Latia Jones v. FJC Security Services, Inc.


UNPUBLISHED OPINION FILED. [14-20600 Affirmed ] Judge: PEH , Judge: EHJ , Judge: SAH Mandate pull date is 05/15/2015 [14-20600]

Download PDF
Case: 14-20600 Document: 00513019126 Page: 1 Date Filed: 04/24/2015 IN THE UNITED STATES COURT OF APPEALS FOR THE FIFTH CIRCUIT United States Court of Appeals Fifth Circuit FILED No. 14-20600 Summary Calendar April 24, 2015 Lyle W. Cayce Clerk LATIA M. JONES Plaintiff-Appellant v. FJC SECURITY SERVICES, INC. Defendant-Appellee Appeal from the United States District Court for the Southern District of Texas USDC No. 4:12-CV-03688 Before HIGGINBOTHAM, JONES, and HIGGINSON, Circuit Judges. PER CURIAM:* Latia M. Jones, 1 proceeding pro se, appeals the district court’s judgment of August 19, 2014, granting summary judgment against her Title VII claims. I. Ms. Jones filed an Original Complaint in December 2012 alleging that she was discriminated against by her employer FJC Security Services, Inc. Pursuant to 5TH CIR. R. 47.5, the court has determined that this opinion should not be published and is not precedent except under the limited circumstances set forth in 5TH CIR. R. 47.5.4. * Ms. Jones’s first name is written “LaTia” in some of the filings before us, but her own briefs use “Latia.” 1 Case: 14-20600 Document: 00513019126 Page: 2 Date Filed: 04/24/2015 No. 14-20600 (“FJC”) on the basis of sex and race. She also alleged that she faced retaliation for filing an earlier employment discrimination complaint. FJC filed an answer, and the parties proceeded to discovery. In October 2013, FJC moved for an extension of the discovery and motions deadlines, informing the court that that Ms. Jones had filed a new charge against it with the Equal Employment Opportunity Commission (EEOC). The parties had agreed to mediation of the new EEOC charge, to take place in November 2013; FJC requested the extension “in furtherance of the goals of mediating the claim.” The record shows that the district court granted the unopposed motion and set new discovery and motions deadlines for December 2013 and January 2014, respectively. Ms. Jones appears to have understood that the court was suspending discovery and encouraging the parties to mediate the instant case (not just postponing to allow mediation on the new EEOC charge). Apart from a motion by Ms. Jones to extend the deadline to provide discovery materials to FJC, which the court granted, no further activity occurred in the district court for several months. Ms. Jones argues that during this time she diligently attempted to contact FJC in order to participate in mediation, but FJC never responded. In December 2013, FJC deposed Ms. Jones. Then on January 15, 2014, FJC filed a motion for summary judgment. Ms. Jones moved for a 10-day extension of time to respond to the summary judgment motion, and the court extended the deadline to February 14, 2014. Ms. Jones also attempted to subpoena documents from the EEOC. On the new deadline for her opposition to summary judgment, Ms. Jones filed a “Motion for Order of Compliance.” She stated in her motion that she “would like to provide a response to Defendants Motion for Summary Judgment and include all information in support of her claims” but that she could not do so unless the EEOC was compelled to produce relevant documents. Both the 2 Case: 14-20600 Document: 00513019126 Page: 3 Date Filed: 04/24/2015 No. 14-20600 EEOC and FJC filed oppositions to the Motion for Order of Compliance, arguing, inter alia, that the motion was filed after the close of discovery, and that the subpoena sought documents that did not exist, was not calculated to produce relevant evidence, and provided impossible-to-meet deadlines. With the summary judgment and Order of Compliance motions pending, on March 3, 2014 the court vacated the docket control schedule, noting that it would reset the schedule if appropriate after the motions were resolved. Ms. Jones appears to have understood that this order paused proceedings once again in order to allow the parties to follow through on mediation. On March 5th, the magistrate judge to whom Ms. Jones’s motion had been referred denied the Motion for Order of Compliance. 2 In the weeks following, Ms. Jones again attempted to engage in mediation with FJC. No further activity appears on the district court docket until August 19, 2014, when the court issued an Opinion and Order granting FJC’s motion for summary judgment on the merits. 3 Ms. Jones appeals. II. Ms. Jones does not argue that the motion for summary judgment was wrongly granted on the merits; her argument is procedural. She urges that FJC’s motion for summary judgment, the corresponding deadline for her response, and the district court’s final decision all took her by surprise. According to Ms. Jones, the district court postponed discovery to allow mediation, but FJC refused to participate despite her diligent efforts. Because Ms. Jones understood that proceedings were paused, she was unprepared to respond when the motion for summary judgment was filed. 2 denied. Though she Ms. Jones filed a Reply regarding this motion on March 6th, the day after it was The only exception is Ms. Jones’s Reply to Defendant’s Response to Plaintiff’s Motion for Order of Compliance, which was filed the day after the motion it addressed was denied. 3 3 Case: 14-20600 Document: 00513019126 Page: 4 Date Filed: 04/24/2015 No. 14-20600 attempted to comply with the deadline, she could not obtain needed documents in time, so she instead asked the court to compel the EEOC’s cooperation. Then, after the court vacated its docket control schedule, Ms. Jones again understood that proceedings were paused for mediation and thus was surprised by the district court’s final order and judgment. Ms. Jones maintains that the parties could have settled the case if the district court had not “prematurely” granted summary judgment. Ms. Jones does not offer a legal theory explaining why the grant of summary judgment should be overturned. Construing her briefs liberally, 4 she argues that she was denied a fair chance to respond to the motion for summary judgment because the district court orders were unclear or otherwise failed to inform her what was expected of her. III. Bringing a case pro se is challenging, especially for non-lawyers. Ms. Jones was at a significant disadvantage because she was unable to hire counsel familiar with court proceedings. Recognizing such disadvantages, we traditionally extend leniency to pro se litigants, 5 and applaud district court efforts to facilitate pro se litigants’ understanding of their responsibilities. Nonetheless, we expect litigants to meet court deadlines and observe the rules of civil procedure. 6 S.E.C. v. AMX, Intern., Inc., 7 F.3d 71, 75 (5th Cir. 1993). Id.; Fujita v. United States, 416 Fed. App’x. 400, 402-03 (5th Cir. 2011) (noting that plaintiff’s discovery “difficulties deserve some solicitude because of ‘this court’s traditional disposition of leniency toward pro se litigants’”) (quoting Spotville v. Cain, 149 F.3d 374, 377 (5th Cir. 1998)). 6 Birl v. Estelle, 660 F.2d 592, 593 (5th Cir. 1981); see also Vafaiyan v. City of Wichita Falls, Tex., 398 Fed. Appx. 989, 990 (5th Cir. 2010); Fujita, 416 Fed App’x. at 402 (noting that the district “court would have been justified in enforcing the deadline” against pro se plaintiff). 4 5 4 Case: 14-20600 Document: 00513019126 Page: 5 Date Filed: 04/24/2015 No. 14-20600 District courts have broad discretion to enforce their scheduling orders. 7 Here, the district court’s order extending deadlines clearly stated that discovery was to be completed by December 15, 2013 and that both dispositive and non-dispositive motions were to be filed by January 15, 2014. Ms. Jones does not dispute that she received this order. Even if Ms. Jones initially believed that the order suspended discovery pending mediation, her October and December 2013 participation in discovery activities provided additional notice that discovery was ongoing. Ms. Jones was also clearly aware of the February 14, 2014 deadline for her response to the motion for summary judgment because she asked for and received an extension. 8 Finally, though she may have misunderstood the effect of the district court’s March 4th order vacating its docket control schedule, by that time she had already missed the deadlines to complete discovery and respond to the motion for summary judgment. More could have been done to ensure that Ms. Jones understood the effect of the district court’s orders. Nevertheless, that Ms. Jones may have misunderstood the orders does not excuse her failure to meet its deadlines. 9 The court did not abuse its discretion by failing to give Ms. Jones additional Fujita, 416 Fed. Appx. at 402 & n.6 (explaining, in case involving pro se litigant, the district court’s discretion to manage discovery); Martinez v. Union Carbide Corp., 62 F.3d 392 (5th Cir. 1995) (unpublished) (reviewing district court’s refusal to allow pro se litigant to latedesignate her expert witnesses for abuse of discretion). 8 The district court also granted Ms. Jones additional time to comply with FJC’s discovery requests. 9 See Thunderhorse v. Lynaugh, 38 F.3d 570 (5th Cir. 1994) (unpublished) (noting that the court “was under no obligation to affirmatively notify [the pro se litigant] that he could conduct discovery”); see also Murry v. Gen. Services Admin., 553 Fed. App’x. 362, 364 (5th Cir. 2014) (rejecting pro se plaintiff’s argument that her claims should not be barred by res judicata because “no one told her that her [] claims should have been brought alongside” earlier claims). 7 5 Case: 14-20600 Document: 00513019126 Page: 6 Date Filed: 04/24/2015 No. 14-20600 time to complete discovery, 10 or by denying her Motion for Order of Compliance. 11 Nor did it abuse its discretion by failing to grant a second extension of time for her response to the motion for summary judgment. 12 We AFFIRM the judgment of the district court. Though Ms. Jones did not ask the court to extend the discovery deadline, the court could conceivably have construed her Motion for Order of Compliance as such a request. 11 In denying the Motion, the magistrate noted that Ms. Jones “did not serve a copy of the Motion on the EEOC,” and further cited, inter alia, the “EEOC’s confidentiality objections to Plaintiff’s request for documents related to a third party” and the extremely limited time the subpoena gave the EEOC to comply. 12 The court did grant Ms. Jones’s requested 10-day extension. Her Motion for Order of Compliance could be construed as a request for an additional extension of time, though it focused on the need for additional discovery. 10 6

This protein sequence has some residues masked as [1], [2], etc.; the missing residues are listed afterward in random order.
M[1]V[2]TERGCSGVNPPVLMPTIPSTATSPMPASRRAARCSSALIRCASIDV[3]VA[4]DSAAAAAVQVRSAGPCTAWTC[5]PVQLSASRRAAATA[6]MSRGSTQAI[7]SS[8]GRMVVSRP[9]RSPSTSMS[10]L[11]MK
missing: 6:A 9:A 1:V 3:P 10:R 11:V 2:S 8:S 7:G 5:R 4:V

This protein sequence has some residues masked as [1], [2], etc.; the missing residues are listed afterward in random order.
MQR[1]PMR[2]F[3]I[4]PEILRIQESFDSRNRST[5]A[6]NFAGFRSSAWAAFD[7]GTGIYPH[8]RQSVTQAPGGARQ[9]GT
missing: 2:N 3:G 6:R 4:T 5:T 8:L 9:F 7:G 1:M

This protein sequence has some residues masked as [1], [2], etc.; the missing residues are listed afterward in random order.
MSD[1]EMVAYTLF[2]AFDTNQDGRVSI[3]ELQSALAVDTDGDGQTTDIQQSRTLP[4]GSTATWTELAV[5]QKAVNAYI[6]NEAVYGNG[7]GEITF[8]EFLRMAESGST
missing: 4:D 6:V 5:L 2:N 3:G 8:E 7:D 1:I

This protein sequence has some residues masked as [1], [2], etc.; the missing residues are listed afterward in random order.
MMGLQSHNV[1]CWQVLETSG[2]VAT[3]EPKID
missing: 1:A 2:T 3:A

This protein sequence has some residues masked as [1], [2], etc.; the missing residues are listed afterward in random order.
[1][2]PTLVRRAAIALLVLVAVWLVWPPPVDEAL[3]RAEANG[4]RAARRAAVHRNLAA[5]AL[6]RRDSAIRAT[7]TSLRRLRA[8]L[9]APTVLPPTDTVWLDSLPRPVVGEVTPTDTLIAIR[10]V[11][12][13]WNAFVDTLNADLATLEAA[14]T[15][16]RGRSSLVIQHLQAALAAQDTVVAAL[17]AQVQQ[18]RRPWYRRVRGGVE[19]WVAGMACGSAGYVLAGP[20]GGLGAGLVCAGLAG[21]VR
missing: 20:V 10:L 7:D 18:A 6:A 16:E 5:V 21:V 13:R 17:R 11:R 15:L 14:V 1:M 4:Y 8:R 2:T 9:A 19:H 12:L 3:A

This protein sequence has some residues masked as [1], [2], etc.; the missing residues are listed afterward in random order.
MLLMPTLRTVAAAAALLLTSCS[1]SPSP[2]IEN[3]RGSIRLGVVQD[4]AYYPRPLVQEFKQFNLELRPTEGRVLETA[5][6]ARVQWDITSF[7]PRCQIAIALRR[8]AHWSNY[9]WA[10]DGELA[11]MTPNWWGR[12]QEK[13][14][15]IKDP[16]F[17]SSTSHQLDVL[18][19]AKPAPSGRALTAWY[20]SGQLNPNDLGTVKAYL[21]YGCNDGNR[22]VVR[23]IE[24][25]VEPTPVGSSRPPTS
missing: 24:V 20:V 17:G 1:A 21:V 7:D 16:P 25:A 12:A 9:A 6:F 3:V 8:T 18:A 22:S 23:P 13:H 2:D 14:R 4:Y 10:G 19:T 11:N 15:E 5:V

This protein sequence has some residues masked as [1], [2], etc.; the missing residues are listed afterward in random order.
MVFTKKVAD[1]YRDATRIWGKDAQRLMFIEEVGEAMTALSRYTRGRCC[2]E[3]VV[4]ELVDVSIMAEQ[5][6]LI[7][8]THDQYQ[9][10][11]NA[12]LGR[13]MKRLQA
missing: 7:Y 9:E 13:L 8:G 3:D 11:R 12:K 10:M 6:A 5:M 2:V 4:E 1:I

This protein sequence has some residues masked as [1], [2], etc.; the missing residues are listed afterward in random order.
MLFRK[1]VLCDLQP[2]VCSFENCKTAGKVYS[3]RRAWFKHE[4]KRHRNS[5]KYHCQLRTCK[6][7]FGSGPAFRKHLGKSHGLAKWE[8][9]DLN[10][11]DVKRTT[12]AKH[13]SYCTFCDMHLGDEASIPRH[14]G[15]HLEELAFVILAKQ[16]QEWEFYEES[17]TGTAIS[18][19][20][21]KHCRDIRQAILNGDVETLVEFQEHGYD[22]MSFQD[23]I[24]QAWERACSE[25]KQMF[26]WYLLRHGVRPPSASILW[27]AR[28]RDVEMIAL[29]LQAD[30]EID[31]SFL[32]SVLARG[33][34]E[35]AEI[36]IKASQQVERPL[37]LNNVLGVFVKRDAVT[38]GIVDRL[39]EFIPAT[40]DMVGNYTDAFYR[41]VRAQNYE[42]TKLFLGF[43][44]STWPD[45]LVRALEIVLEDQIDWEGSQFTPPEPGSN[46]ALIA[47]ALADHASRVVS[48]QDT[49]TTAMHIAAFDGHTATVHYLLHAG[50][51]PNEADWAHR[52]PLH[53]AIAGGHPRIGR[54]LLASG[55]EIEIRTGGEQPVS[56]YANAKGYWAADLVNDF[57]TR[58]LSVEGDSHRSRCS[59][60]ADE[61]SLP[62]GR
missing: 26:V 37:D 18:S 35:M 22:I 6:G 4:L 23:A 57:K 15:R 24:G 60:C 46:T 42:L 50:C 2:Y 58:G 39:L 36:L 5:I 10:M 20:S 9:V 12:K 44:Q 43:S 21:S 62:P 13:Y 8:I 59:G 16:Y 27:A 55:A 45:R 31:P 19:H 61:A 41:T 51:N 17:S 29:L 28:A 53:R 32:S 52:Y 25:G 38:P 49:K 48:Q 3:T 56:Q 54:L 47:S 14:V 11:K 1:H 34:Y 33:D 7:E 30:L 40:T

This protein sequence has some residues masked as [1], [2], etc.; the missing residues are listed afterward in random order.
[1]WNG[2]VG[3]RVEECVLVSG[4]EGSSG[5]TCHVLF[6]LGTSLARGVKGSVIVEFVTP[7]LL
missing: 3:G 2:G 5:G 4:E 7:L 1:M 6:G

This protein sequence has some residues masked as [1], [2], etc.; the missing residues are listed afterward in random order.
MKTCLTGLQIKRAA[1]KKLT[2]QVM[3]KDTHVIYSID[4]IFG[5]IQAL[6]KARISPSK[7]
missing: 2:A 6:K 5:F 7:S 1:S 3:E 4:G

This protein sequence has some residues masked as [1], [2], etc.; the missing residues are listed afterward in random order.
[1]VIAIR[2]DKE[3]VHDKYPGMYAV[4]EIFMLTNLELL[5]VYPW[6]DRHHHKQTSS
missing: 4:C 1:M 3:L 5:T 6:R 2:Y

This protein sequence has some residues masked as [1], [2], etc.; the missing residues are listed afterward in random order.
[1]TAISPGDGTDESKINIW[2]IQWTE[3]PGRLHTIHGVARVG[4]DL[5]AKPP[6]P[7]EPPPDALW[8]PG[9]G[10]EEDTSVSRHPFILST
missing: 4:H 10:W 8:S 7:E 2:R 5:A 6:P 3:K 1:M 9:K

Disclaimer: Justia Dockets & Filings provides public litigation records from the federal appellate and district courts. These filings and docket sheets should not be considered findings of fact or liability, nor do they necessarily reflect the view of Justia.

Why Is My Information Online?